Campaigners who want better support for adults with a behaviour disorder say they will "stop at nothing" until they achieve their goal.
Charity workers Minoo Noorbakhsh and Emma Cooper say that people living in Harrow with Attention Deficit Hyperactive Disorder (ADHD) have no access to any specialist clinics in the borough.
Patients with ADHD have a short attention span and are restless, easily distracted and constantly fidget. The condition, which is commonly diagnosed in childhood, can have a different impact on
adults, as they may find it difficult to hold down a job.
Ms Noorbakhsh, who has worked as an ADHD specialist coach at the ADHD & Autism Support charity in Chicheley Road, Harrow, for the last nine years, says there are currently no services for
adults in the borough. She says a specialised adult ADHD clinic with a psychiatrist was set up at Honeypot Lane Medical Practice, in Stanmore, under NHS guidelines, in 2008.
But since September 2011, people in Harrow have not been able to access the clinic.
Ms Noorbakhsh said: “The clinic was great when it was set up, but eight months ago they stopped accepting referrals from Harrow residents, have not given a reason and ignore letters sent by
patients. They are only seeing patients from other boroughs, such as Hillingdon, and that makes no sense.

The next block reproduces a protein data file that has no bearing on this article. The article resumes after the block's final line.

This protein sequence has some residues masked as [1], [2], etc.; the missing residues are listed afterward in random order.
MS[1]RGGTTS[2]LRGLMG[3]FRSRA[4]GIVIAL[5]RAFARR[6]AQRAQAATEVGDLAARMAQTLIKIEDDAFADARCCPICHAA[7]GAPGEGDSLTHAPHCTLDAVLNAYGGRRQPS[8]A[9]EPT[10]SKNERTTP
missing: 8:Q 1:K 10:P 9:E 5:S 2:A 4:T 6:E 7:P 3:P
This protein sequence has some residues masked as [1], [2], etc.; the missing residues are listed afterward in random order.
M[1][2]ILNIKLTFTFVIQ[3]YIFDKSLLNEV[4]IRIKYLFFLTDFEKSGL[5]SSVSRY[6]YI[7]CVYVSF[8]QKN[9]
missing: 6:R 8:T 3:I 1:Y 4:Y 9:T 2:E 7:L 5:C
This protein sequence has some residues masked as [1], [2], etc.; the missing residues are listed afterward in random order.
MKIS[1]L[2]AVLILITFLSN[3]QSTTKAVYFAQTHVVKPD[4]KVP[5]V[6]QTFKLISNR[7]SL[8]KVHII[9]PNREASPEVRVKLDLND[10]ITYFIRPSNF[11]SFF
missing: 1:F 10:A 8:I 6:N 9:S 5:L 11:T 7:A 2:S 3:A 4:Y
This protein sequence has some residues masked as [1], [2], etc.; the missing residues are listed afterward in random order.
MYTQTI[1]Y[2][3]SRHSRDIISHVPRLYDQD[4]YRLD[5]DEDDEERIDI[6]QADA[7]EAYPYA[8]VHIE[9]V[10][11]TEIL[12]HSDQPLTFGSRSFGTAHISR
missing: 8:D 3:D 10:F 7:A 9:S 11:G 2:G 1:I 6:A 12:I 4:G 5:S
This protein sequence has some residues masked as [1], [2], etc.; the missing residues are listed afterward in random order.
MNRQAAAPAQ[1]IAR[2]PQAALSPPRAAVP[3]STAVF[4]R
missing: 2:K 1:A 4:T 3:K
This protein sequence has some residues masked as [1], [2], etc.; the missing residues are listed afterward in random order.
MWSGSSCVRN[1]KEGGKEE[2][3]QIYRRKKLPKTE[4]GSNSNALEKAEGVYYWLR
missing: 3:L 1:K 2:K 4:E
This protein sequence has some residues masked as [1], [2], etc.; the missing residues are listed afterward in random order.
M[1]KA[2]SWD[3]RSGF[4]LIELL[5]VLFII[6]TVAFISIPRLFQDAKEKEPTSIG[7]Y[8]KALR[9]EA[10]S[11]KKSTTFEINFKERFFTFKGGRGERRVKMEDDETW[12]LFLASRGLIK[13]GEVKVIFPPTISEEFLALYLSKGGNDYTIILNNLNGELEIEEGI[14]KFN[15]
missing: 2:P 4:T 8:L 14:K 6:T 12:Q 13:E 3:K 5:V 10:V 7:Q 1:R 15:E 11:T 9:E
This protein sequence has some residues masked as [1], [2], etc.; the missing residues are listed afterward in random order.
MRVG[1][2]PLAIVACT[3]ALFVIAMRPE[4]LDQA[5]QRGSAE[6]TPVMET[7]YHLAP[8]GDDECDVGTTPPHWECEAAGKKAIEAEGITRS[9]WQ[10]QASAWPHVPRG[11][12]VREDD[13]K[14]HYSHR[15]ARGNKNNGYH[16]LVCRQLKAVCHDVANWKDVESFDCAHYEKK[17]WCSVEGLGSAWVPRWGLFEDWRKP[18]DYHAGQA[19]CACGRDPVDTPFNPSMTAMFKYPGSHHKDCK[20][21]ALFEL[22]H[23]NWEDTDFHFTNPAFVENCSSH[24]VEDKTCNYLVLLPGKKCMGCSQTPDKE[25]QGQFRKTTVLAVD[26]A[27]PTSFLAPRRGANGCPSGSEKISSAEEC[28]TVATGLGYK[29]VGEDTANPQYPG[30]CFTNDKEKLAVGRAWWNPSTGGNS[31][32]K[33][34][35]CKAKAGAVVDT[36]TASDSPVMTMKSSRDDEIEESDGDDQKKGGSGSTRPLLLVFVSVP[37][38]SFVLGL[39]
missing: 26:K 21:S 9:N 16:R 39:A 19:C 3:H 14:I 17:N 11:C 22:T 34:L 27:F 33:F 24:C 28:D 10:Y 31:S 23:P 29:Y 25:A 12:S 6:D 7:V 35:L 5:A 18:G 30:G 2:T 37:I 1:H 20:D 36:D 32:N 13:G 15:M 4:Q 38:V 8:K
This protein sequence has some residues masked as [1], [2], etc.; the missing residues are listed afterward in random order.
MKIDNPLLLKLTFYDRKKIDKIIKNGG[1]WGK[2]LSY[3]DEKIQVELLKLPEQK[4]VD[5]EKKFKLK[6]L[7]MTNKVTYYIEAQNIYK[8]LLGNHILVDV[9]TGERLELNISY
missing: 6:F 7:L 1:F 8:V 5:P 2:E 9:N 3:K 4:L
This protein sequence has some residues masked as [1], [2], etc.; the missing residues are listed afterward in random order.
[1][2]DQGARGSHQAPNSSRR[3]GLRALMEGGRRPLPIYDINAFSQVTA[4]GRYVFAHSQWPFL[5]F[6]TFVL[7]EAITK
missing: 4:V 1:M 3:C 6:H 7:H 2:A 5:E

"Services for adults with ADHD are scarce, but we need to give them the support they need.
“It’s like depriving someone who is short-sighted of glasses. I believe we have grounds for a serious complaint and we will stop at nothing.”
ADHD & Autism Support helps runs monthly support groups for adults affected by the condition, and also offers services like anger management workshops and one-to-one support groups.
But Ms Cooper, who also works as an ADHD specialist coach at the charity, said patients needed more clinical support. She added that because GPs are not skilled experts in the field, it is vital to
have a psychiatrist on hand to prescribe medication and monitor their progress.
Ms Cooper said the group is now lobbying the PCT and urging them not to deprive adults in Harrow of the “vital” service.
She said: “It’s frustrating, because we keep hammering down a door we know won’t be opened unless we take serious action.”
A statement from NHS Harrow said that it wanted to ensure that ADHD patients in the area receive the “right kind of care and support” for their individual needs.
It added: “We have redirected funding to develop a service where each request for ADHD care is reviewed on an individual basis.
“Following appropriate assessment, specialist clinicians will work to develop a plan that meets the unique needs of each patient. This will ensure that residents have access to high quality,
patient focussed service close to home.”